Satellite communication requirements for the U.S. warfighter are currently met by a mix of military and commercial satellites. Military capacity is provided by government-owned satellites procured by the Space and Missile Systems Center, while commercial capacity is leased from the private sector through the Defense Information Systems Agency (DISA). As Department of Defense demand for satcom has escalated, government decision-makers have struggled to define the right mix of military satcom and commercial satcom based on capability and cost. 

As a member of his subcommittee, I appreciate the leadership of Rep. Mike D. Rogers (R-Ala.), chairman of the House Armed Services strategic forces subcommittee, who has driven DoD to adopt a more a strategic approach to satcom. Under Chairman Rogers’ leadership, the House-passed 2015 National Defense Authorization Act places specific satcom strategy and coordination requirements on the Department of Defense executive agent for space (secretary of the Air Force). This is a very positive first step, but ultimately the United States may need a single purchasing agent to allocate requirements between military and commercial assets to achieve optimum outcomes for both the warfighter and the taxpayer. A single purchasing agent could:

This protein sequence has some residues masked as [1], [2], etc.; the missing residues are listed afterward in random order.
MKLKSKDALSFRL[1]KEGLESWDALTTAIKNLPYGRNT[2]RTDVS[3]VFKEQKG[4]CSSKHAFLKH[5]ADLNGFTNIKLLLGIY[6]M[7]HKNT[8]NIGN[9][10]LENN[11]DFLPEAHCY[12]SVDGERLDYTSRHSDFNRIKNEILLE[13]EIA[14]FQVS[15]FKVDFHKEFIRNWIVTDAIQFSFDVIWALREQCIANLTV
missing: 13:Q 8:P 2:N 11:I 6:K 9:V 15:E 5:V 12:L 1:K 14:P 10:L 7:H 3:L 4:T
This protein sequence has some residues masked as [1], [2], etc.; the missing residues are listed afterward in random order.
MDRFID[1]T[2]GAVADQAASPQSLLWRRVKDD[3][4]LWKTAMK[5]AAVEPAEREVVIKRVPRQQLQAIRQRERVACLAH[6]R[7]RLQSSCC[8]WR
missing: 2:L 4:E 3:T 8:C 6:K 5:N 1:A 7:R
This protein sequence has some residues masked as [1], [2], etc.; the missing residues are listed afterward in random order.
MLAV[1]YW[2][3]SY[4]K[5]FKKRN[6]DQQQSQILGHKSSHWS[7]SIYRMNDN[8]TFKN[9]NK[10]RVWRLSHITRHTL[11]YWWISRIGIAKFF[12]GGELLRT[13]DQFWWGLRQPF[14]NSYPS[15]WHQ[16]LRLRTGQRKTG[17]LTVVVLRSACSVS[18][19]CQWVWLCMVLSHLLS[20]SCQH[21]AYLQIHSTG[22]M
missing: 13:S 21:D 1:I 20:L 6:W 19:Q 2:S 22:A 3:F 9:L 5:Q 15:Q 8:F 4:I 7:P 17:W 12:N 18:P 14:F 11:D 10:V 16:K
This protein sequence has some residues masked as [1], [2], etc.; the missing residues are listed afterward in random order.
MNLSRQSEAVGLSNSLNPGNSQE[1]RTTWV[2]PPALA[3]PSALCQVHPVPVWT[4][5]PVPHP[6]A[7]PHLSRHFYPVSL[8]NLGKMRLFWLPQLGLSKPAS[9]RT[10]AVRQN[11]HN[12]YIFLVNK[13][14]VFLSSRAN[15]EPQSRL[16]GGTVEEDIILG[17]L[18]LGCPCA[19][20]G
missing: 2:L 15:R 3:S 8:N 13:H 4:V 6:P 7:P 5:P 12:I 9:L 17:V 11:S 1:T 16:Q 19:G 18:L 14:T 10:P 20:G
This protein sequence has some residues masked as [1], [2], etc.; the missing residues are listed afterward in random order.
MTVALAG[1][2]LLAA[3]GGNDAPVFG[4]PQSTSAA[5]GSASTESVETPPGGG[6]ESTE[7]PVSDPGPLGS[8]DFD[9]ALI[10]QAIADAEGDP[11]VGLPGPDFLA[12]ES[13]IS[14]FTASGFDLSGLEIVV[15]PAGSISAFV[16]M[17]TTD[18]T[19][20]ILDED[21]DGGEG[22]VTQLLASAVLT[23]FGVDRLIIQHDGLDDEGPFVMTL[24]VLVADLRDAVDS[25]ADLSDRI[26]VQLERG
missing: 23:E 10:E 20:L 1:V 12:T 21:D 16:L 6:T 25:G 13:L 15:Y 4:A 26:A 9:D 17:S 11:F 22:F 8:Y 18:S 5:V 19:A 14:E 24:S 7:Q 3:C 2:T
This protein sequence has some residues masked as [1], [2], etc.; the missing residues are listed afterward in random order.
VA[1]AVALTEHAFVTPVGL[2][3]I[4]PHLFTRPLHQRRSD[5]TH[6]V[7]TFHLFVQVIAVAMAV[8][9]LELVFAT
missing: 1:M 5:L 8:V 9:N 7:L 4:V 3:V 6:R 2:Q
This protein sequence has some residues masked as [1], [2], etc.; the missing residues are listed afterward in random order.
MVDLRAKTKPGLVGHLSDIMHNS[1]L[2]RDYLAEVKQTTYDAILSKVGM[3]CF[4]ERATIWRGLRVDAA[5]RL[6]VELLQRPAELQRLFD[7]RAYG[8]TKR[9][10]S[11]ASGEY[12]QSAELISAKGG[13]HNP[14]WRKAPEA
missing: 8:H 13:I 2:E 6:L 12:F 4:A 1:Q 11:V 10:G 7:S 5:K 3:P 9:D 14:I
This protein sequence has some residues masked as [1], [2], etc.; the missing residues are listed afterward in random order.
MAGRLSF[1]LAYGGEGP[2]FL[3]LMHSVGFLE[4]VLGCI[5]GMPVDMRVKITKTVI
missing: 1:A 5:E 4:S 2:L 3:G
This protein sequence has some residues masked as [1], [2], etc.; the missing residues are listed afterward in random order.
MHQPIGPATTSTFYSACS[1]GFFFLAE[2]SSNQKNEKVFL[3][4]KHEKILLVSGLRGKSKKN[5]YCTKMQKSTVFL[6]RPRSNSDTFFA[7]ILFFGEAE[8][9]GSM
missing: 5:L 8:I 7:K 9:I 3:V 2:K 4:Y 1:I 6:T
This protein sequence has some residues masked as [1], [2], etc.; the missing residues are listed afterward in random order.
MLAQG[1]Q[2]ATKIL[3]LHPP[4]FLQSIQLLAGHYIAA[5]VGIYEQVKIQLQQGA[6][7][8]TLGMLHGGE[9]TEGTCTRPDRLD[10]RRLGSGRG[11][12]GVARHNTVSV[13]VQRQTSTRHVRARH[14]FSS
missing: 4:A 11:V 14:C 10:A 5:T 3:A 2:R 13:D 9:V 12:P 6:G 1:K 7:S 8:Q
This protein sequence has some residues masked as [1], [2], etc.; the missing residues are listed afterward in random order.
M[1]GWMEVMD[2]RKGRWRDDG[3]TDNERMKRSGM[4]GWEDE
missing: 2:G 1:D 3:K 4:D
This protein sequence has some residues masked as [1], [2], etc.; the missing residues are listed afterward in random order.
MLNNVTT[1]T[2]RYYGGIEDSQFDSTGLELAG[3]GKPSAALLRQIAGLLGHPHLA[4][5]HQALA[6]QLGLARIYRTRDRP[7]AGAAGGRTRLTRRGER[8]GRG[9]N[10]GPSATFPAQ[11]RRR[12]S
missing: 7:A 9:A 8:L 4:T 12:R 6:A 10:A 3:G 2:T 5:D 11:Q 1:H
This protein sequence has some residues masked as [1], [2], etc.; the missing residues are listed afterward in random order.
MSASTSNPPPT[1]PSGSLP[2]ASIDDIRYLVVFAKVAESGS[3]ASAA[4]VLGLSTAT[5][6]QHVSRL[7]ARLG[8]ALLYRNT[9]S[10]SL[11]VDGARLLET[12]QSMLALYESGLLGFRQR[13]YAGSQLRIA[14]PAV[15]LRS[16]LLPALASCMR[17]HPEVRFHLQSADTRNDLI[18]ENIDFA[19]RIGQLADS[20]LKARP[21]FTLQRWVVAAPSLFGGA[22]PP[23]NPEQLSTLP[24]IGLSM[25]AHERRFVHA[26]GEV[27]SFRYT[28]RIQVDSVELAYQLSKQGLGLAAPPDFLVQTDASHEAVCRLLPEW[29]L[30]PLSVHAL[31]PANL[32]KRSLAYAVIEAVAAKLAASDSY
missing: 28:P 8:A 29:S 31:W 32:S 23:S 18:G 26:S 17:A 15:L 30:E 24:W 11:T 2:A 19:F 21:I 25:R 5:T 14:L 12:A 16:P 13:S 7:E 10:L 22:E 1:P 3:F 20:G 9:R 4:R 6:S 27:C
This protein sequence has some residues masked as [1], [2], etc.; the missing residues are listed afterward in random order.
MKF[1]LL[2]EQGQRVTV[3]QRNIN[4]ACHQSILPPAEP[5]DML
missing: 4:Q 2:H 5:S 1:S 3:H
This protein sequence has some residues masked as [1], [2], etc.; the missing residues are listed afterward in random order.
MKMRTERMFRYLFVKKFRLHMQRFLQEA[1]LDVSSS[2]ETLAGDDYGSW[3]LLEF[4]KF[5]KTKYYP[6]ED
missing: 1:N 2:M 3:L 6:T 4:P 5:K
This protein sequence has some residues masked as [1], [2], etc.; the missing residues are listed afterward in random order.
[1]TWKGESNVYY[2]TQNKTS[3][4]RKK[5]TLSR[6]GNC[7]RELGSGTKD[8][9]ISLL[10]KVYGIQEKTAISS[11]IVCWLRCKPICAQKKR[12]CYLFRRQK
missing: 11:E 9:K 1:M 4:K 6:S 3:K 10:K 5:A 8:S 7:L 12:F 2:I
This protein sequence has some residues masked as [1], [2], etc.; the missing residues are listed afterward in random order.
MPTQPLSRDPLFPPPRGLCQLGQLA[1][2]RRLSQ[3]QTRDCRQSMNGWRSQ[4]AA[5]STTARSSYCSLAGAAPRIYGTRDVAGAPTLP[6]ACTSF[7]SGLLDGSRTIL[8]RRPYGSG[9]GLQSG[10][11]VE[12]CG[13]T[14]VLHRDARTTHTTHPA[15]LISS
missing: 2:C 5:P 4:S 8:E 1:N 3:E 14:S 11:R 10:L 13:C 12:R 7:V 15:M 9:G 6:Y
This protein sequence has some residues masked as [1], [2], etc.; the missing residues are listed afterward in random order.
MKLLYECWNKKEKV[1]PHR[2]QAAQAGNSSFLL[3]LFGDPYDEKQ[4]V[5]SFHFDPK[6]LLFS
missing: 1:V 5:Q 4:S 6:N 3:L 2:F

• Move comsatcom purchasing out of Overseas Contingency Operations (OCO) funding.
  • Save taxpayer dollars through smarter acquisition approaches.
  • Improve warfighter interoperability.
  • Enable better communications protection (i.e., information assurance).

As OCO funding winds down, the DoD must find a new primary funding source for comsatcom, and a single satcom purchasing agent may be the best hope for doing so. After Sept. 11, 2001, Congress appropriated OCO funding to spend beyond the DoD’s base budget. At the same time satcom requirements grew far more rapidly than the DoD could programmatically provide. To meet the demand, the DoD used OCO funding to purchase commercial satcom capacity on the spot market with one-year contracts. This has proved to be the most inefficient and expensive way to purchase comsatcom capacity. 

Additionally, while OCO funding was never intended to be perpetual, it appears comsatcom requirements will continue to grow even as the war effort winds down. To be clear, OCO funding will go away, so the United States must do something proactively to not lose its comsatcom capacity. It is time for the DoD to make comsatcom acquisition programmatic and to appropriately plan for longer-term, more efficient purchasing of capacity. A single satcom purchasing agent could assist in determining total DoD satcom requirements (military and commercial) and allocate resources more effectively while bringing comsatcom within the DoD’s base budget, apart from OCO funding.